The U.S. is “not setting deadlines” for Iran and still considers negotiations as “by far the best approach” to prevent Iran from developing nuclear weapons, Secretary of State Hillary Clinton said.
While Clinton said in an interview yesterday that economic sanctions are building pressure on Iran, Israeli Prime Minister Benjamin Netanyahu said last week the sanctions aren’t slowing Iran’s nuclear advances “because it doesn’t see a clear red line from the international community.”
Asked if the Obama administration will lay out sharper “red lines” for Iran or state explicitly the consequences of failing to negotiate a deal with world powers by a certain date, Clinton said, “We’re not setting deadlines.”
“We’re watching very carefully about what they do, because it’s always been more about their actions than their words,” Clinton said in the interview with Bloomberg Radio after wrapping up meetings at an Asia-Pacific forum in Vladivostok, Russia.
While the U.S. and Israel share the goal that Iran not acquire a nuclear weapon, Clinton said there is a difference in perspective over the time horizon for talks.
“They’re more anxious about a quick response because they feel that they’re right in the bull’s-eye, so to speak,” Clinton said. “But we’re convinced that we have more time to focus on these sanctions, to do everything we can to bring Iran to a good-faith negotiation.”
A high-level meeting of the United Nations’ atomic agency is just days away, and U.S. officials have said it will be an important moment to take stock of Iran’s nuclear progress and the pressure the international community should exert to halt it. The International Atomic Energy Agency reported last month that Iran raised the uranium-enrichment capacity at its underground Fordo facility and increased stockpiles of medium- enriched uranium, a step short of nuclear-bomb material.
In the past week, Clinton has been to both China and Russia, speaking with leaders of both nations to seek unity in their Iran stance. Afterward, she said China and Russia share the U.S.’s firm view that Iran must be stopped from acquiring a nuclear weapon.
The Obama administration still believes the best way to do that is to continue to offer a negotiated settlement, while increasing the pain for Iran of refusing to accept the deal by squeezing it with financial and oil sanctions, she said.
In June, negotiators for six world powers proposed that Iran ship out its stockpiles of 20-percent enriched uranium –to remove the potential that it will further processed to 90 percent to fuel a nuclear bomb — and to stop enrichment at Fordo in exchange for energy and aviation incentives. Israel wants all Iranian uranium enrichment halted and enriched uranium removed.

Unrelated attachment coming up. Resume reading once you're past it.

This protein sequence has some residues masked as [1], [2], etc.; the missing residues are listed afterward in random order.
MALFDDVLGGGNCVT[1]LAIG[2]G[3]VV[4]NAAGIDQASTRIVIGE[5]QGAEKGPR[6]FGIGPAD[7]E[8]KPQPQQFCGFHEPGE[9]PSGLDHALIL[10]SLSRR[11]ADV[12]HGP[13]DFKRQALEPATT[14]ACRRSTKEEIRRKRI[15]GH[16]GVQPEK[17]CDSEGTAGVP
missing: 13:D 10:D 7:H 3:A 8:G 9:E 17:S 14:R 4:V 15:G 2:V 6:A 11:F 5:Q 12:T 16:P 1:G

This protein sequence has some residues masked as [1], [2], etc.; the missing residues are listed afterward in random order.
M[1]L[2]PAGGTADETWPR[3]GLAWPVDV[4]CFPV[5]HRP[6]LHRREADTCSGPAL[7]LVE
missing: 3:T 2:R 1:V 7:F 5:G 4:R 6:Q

Iran says its nuclear program is for peaceful electric power and medical purposes and has rebuffed any deal that it sees as giving up its right to enrich uranium.
Efforts by international negotiators “to pin Iran down on what exactly they are willing to do are still under way, and we will be having some meetings in the next month in New York and elsewhere to take stock of where we are,” Clinton said.
Leaders from the six powers involved in negotiations with Iran are expected to attend the annual UN General Assembly in New York this month.
“It’s a very challenging effort to get them to move in a way that complies with their international obligations,” Clinton said of the Iranians. “But we believe that is still by far the best approach to take at this time.”
Asked about pressure from Israel to give Iran an ultimatum to dismantle disputed aspects of its nuclear program within months, Clinton said the U.S. has “always said every option was on the table, but we believe in the negotiation,” and are at the same time stepping up pressure from sanctions.
Netanyahu and Defense Minister Ehud Barak have indicated that as Iran proceeds with its nuclear work and negotiations stall, Israel may have no choice but to launch a preemptive strike in self-defense. Iran’s leaders have denied Israel’s right to exist.
Barak has said the Jewish state may need to act militarily before Iran reaches a “zone of immunity” where its underground enrichment facilities would be invulnerable to Israeli air strikes. Barak said Sept. 6, referring to the U.S., that “we face a common challenge, but the clock is ticking at a different pace for each of us.”
Asked what Israel was telling the Obama administration behind closed doors, Clinton said, “I don’t think that there’s any difference in their public and their private concerns.”
“They feel that it would be an existential threat if Iran were a nuclear-weaponized state, and no nation can abdicate their self-defense if they feel that they’re facing such a threat,” she said.
At the same time, Clinton said Israel has supported the Obama administration’s effort to unite the international community behind the toughest sanctions ever.
“The sanctions, we know, are having an effect,” she said.
Since April, the five permanent members of the UN Security Council — the U.S., the U.K., France, China and Russia – plus Germany, have engaged in three rounds of diplomacy with Iran. Even with pressure from an array of new U.S. and EU sanctions on energy, trade, banking and shipping, the talks have failed so far to persuade Iran to suspend aspects of its nuclear program.
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